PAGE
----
By Sodi, Risa; Levi, Primo; Dante Alighieri
This unique and well timed quantity information the impact of Dante's Inferno on Primo Levi's vintage Holocaust narrative, Se questo è uomo, and his final ebook of essays, I sommersi e i salvatie. Such key ideas as reminiscence, justice, and the world of the impartial sinners - «la zona grigia» for Levi - are given specific emphasis. 3 questions shape the spine of the publication: Can reminiscence be triumph over? the place is justice for the Holocaust survivor? and, Is there a center floor among sufferer and oppressors, and the way does Levi outline it? abundant use of interviews with the writer exhibit how Levi relates those 3 inquiries to such modern figures as Sigmund Freud, Franz Stangl, Rudolf Höss, Jean Améry, Liliana Cavani, and Kurt Waldheim
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Additional info for A Dante Of Our Time : Primo Levi and Auschwitz
It is interesting to note that he doesn't worry about dying; instead, he seems to imply, to become one of the "sommersi" is a fate worse than death. " Lorenzo was the Italian volunteer laborer who provided Levi with the material aid that saved his life (an extra liter of soup a day). 3 6 Charles was a Frenchman who helped Levi regain his lost humanity in the desperate days before liberation by working with him to help others. By helping others, Levi and Charles were able to save themselves. But there is yet another "man" in the book-a self-proclaimed man whose final cry reflects further on the theme of justice and injustice as Levi and Dante see them.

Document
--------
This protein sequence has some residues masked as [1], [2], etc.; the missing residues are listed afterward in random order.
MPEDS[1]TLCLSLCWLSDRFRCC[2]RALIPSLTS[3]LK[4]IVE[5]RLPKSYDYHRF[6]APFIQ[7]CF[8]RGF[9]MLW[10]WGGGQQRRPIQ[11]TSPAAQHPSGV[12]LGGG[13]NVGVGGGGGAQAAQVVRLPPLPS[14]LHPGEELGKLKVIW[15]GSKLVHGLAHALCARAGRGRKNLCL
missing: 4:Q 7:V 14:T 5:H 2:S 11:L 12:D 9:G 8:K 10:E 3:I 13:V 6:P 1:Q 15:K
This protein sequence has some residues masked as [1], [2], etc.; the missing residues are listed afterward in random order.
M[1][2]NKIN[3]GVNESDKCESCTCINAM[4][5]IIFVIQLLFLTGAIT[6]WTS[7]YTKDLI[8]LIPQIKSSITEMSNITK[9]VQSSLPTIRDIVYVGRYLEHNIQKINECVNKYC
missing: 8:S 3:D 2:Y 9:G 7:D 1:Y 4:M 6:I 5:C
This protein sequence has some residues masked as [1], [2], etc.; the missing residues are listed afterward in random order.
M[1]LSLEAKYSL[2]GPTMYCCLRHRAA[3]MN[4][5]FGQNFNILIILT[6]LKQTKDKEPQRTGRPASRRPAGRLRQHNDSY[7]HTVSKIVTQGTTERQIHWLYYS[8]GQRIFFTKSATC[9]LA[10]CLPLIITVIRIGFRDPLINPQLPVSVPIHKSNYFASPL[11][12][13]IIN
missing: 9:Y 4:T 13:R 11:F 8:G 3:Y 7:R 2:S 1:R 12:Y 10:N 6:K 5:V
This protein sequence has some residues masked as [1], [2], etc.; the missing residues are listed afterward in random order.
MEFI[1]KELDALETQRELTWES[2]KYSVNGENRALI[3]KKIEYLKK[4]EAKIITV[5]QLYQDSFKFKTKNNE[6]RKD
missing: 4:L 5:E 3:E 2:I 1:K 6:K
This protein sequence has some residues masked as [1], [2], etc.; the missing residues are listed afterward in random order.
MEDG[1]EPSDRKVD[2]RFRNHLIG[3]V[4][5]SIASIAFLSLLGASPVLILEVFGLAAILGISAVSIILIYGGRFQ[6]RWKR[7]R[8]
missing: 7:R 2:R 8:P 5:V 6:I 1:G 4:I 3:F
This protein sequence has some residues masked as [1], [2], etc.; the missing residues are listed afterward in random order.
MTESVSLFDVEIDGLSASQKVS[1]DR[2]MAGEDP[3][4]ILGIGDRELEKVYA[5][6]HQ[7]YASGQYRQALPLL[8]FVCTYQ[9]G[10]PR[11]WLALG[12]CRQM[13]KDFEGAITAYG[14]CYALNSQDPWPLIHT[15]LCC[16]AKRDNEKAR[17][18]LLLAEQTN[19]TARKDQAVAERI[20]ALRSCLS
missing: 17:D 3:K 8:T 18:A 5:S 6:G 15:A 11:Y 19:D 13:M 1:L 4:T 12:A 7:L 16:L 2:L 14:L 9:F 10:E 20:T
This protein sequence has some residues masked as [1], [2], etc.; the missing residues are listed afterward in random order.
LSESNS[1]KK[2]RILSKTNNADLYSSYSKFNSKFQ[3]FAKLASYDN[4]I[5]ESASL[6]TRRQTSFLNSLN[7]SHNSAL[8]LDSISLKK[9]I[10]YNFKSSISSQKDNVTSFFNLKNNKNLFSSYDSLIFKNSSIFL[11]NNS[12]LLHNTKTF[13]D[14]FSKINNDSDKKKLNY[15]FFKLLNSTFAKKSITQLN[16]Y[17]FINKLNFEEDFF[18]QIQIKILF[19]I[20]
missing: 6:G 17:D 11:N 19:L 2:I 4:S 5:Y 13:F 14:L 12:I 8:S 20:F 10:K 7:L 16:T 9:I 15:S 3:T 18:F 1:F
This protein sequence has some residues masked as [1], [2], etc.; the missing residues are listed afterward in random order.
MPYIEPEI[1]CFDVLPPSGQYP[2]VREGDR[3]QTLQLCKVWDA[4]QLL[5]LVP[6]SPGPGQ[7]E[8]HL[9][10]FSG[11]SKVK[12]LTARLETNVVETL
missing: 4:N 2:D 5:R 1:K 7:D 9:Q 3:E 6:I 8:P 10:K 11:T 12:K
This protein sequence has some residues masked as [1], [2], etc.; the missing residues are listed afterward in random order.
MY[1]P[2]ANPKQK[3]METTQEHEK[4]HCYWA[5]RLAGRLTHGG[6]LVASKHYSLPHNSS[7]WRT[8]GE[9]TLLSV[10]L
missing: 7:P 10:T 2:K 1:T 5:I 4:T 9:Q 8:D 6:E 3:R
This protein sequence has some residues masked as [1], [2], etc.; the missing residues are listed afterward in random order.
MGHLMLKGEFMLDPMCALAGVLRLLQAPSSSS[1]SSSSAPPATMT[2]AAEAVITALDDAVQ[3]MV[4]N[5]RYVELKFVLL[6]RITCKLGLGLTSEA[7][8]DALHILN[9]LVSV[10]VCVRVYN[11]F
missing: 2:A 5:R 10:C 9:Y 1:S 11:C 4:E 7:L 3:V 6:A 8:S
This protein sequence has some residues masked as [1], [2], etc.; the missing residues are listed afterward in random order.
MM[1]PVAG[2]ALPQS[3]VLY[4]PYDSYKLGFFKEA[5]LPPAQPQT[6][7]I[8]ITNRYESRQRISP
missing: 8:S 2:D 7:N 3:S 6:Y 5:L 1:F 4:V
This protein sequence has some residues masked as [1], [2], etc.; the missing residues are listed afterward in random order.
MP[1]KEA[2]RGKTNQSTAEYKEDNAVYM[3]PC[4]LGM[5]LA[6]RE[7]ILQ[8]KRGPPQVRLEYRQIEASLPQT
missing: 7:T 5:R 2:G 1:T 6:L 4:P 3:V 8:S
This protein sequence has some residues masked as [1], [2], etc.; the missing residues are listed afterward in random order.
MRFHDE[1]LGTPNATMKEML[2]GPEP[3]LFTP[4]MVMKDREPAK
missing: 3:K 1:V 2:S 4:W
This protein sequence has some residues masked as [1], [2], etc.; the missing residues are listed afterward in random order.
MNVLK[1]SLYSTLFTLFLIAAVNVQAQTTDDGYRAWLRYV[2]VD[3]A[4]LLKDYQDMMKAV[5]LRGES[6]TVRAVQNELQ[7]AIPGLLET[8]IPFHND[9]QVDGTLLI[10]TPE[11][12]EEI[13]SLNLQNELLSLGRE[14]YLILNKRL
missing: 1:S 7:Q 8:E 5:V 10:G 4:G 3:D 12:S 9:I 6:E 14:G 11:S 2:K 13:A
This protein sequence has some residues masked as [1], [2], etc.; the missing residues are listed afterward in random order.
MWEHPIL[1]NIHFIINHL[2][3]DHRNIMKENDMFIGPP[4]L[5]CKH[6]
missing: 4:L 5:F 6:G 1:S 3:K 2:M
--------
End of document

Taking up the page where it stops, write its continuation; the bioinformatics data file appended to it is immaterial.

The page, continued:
The Zugang, or new inmate, rapidly learned-to his terror and, in a few diabolical cases, delight-that yes, the enemy was all around him but also inside him. The boundary began to crumble. In a world removed from the world, in an incomprehensible order, what scrap of Judea-Christian ethics could be of any use? The inmates who discovered the evil within them were often the ones who survived. They were certainly the first to step into the grey zone. Why doesn't Levi condemn them outright? Why don't these grey zoners take their place with the oppressors?
The Grey Zone and the Neutral Sinners 37 However, when composed of Jewish inmates, as at Auschwitz or Birkenau, the Sonderkommandos had an even beastlier job: they were responsible for the functioning and proper managment of the Lager crematoria. They were responsible for keeping order among the new arrivals, removing the cadavers from the gas chambers, cutting the women's hair, sorting and classifying clothes, shoes and luggage, transporting the bodies to the crematoria, managing the ovens, and extracting and elminating the ashes.
A Dante Of Our Time : Primo Levi and Auschwitz by Sodi, Risa; Levi, Primo; Dante Alighieri